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Assembly Split on Immigrants' Citizenship Aid

May 18, 1997|MAX VANZI | TIMES STAFF WRITER

SACRAMENTO — Evoking the specter of California's elderly immigrants left bereft of government assistance, both Democratic and Republican state lawmakers agree that now would be a good time to help a vulnerable population along on the journey to American citizenship.

Tens of thousands of the most needy and most elderly in the state's legal immigrant population could lose federal benefits in coming months although lawmakers in Washington and Sacramento are debating several proposals to avert at least some of the cutoff.

But the surest way to safeguard benefits would be for the immigrants to become naturalized U.S. citizens.

Accordingly, what the legislators offer are state funds to assist applicants as they face the final, often most difficult, obstacle to citizenship--passing the examination testing their knowledge of U.S. institutions.

Although there was bipartisan agreement during an Assembly debate last week that the state should have a role in preparing applicants for the test, when it came to putting up the money for a helping-hand program, consensus collapsed.

Assemblyman Wally Knox (D-Los Angeles) offered a bill appropriating $20 million to pay instruction centers such as community colleges $100 for every immigrant student who makes the grade to naturalization.

"We're talking about helping [needy immigrants] over that one last stop before becoming a citizen," Knox said. "What could be more American than that?"

But Republicans rejected the Knox proposal as excessive, contending that $5 million would be "more than generous" in reaching all who needed the instruction.

Minority Leader Curt Pringle (R-Garden Grove) says Assembly Democrats were engaging in a "political drill" that overstated the scope, and therefore the cost, of what is needed.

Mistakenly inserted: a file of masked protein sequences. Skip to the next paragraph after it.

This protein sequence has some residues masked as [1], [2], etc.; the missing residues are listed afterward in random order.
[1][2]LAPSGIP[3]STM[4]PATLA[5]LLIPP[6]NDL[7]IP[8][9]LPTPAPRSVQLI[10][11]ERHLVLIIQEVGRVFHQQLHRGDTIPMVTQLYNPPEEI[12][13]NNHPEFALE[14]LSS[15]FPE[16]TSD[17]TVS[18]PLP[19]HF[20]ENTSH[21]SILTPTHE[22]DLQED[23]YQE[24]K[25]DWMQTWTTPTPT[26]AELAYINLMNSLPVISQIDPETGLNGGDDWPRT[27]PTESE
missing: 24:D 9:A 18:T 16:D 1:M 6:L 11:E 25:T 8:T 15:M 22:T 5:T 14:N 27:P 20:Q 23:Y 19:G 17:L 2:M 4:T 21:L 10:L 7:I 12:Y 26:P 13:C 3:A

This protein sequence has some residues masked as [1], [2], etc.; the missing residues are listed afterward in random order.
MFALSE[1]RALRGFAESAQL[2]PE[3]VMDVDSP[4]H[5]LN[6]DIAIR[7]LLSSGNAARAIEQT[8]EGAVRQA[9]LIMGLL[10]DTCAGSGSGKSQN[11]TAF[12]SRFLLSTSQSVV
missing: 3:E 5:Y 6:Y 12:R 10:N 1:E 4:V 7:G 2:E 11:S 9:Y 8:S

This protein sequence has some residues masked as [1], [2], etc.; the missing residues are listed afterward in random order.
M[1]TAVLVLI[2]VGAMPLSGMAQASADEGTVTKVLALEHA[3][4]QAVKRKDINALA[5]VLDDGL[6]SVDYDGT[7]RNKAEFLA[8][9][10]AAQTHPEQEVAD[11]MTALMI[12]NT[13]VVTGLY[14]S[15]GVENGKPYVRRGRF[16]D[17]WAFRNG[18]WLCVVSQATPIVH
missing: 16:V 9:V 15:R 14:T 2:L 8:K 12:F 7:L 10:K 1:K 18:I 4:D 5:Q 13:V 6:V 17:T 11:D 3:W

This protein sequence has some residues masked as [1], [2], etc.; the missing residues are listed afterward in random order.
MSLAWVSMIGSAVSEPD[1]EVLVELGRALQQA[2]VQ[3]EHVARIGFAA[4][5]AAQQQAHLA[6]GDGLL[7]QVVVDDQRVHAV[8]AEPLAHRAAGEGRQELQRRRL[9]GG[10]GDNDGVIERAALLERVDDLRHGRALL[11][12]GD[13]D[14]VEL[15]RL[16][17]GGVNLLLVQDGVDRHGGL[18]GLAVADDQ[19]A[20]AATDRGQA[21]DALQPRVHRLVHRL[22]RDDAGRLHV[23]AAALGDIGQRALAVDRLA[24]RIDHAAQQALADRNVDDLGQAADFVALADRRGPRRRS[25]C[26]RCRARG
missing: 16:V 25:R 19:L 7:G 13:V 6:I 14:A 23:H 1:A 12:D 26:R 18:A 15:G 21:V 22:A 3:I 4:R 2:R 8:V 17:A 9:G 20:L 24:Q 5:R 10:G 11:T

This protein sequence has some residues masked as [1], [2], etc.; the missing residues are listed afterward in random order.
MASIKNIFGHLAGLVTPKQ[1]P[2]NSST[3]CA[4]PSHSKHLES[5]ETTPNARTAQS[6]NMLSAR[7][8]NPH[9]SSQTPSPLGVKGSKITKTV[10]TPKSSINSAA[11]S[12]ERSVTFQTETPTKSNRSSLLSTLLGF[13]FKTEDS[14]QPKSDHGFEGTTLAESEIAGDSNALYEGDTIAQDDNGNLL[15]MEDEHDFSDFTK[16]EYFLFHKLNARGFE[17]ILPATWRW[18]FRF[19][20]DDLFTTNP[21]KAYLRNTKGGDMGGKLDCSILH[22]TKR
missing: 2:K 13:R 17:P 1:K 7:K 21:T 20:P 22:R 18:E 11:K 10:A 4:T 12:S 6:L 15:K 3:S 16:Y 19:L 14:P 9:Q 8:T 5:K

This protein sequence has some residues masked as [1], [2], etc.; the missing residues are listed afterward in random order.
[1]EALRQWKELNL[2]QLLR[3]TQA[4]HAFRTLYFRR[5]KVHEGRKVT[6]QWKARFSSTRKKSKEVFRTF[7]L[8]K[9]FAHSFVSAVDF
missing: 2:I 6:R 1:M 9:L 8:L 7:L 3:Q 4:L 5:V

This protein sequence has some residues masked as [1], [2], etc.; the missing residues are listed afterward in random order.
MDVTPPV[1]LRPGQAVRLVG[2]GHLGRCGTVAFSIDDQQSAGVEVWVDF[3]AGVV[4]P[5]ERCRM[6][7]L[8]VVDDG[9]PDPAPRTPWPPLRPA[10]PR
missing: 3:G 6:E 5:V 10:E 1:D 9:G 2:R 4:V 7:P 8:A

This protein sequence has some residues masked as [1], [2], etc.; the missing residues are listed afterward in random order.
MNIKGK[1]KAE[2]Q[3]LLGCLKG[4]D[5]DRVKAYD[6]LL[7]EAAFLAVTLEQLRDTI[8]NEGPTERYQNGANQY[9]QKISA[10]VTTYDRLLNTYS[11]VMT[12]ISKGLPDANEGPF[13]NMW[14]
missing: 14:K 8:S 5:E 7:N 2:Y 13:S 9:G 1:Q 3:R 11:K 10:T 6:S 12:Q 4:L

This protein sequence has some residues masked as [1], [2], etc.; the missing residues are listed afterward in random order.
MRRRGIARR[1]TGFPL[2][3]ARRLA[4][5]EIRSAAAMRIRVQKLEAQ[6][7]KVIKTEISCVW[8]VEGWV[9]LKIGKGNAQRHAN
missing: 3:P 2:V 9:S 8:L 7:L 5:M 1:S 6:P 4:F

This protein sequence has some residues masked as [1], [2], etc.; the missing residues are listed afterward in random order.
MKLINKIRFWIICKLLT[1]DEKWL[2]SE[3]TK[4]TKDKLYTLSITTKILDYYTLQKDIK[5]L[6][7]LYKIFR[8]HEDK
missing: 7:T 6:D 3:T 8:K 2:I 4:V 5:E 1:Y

Pringle cited federal estimates that as many as 60% of those classified as elderly can requalify as disabled as well and continue to receive benefits even if they are noncitizens. Furthermore, he said, Gov. Pete Wilson proposes funds for naturalization assistance during the next fiscal year beginning in July.

Knox's bill, drafted to take effect immediately upon enactment, lost 50 to 19 on the Assembly floor Thursday, four votes shy of the two-thirds necessary for passage.

Knox then modified the bill that may be voted on perhaps as early as Monday. He changed the measure so that it would not take effect until next year--a move that means it could pass with just 41 votes. That goal is considered obtainable but would probably be ineffectual because no money for the naturalization instruction program would be forthcoming until after the benefits end.

Agreement between Assembly Democrats and Republicans broke down over the scope of the problem presented by federal rules mandating a cutoff of cash benefits and food stamps for poor legal immigrants--except for the blind and disabled, who would be exempt from the cuts.

Led by Knox and some Latino Democrats, supporters argued for $20 million for the instruction program based on various estimates of those in the vast immigrant community who, on Oct. 1, each stand to lose cash grants of $640 per month.

Estimates of those threatened with federal benefit cuts in California range from more than 100,000 immigrants, according to some Assembly Democrats, to 60,000 calculated by the federal Office of Management and Budget.

In Los Angeles County, 88,000 elderly and disabled legal immigrants receive federal benefits that they stood to lose under federal welfare reform. Now, with the disabled apparently spared from the cut, there will still be about 26,000 who would be left with no benefits after the Oct. 1 cutoff date, according to county officials.

Lending further urgency to helping immigrants become citizens, said Knox, is the proposed cutoff of food stamps for all legal immigrants who receive them--disabled included--beginning Aug. 23. Up to 430,000 in California could be affected, according to state estimates.

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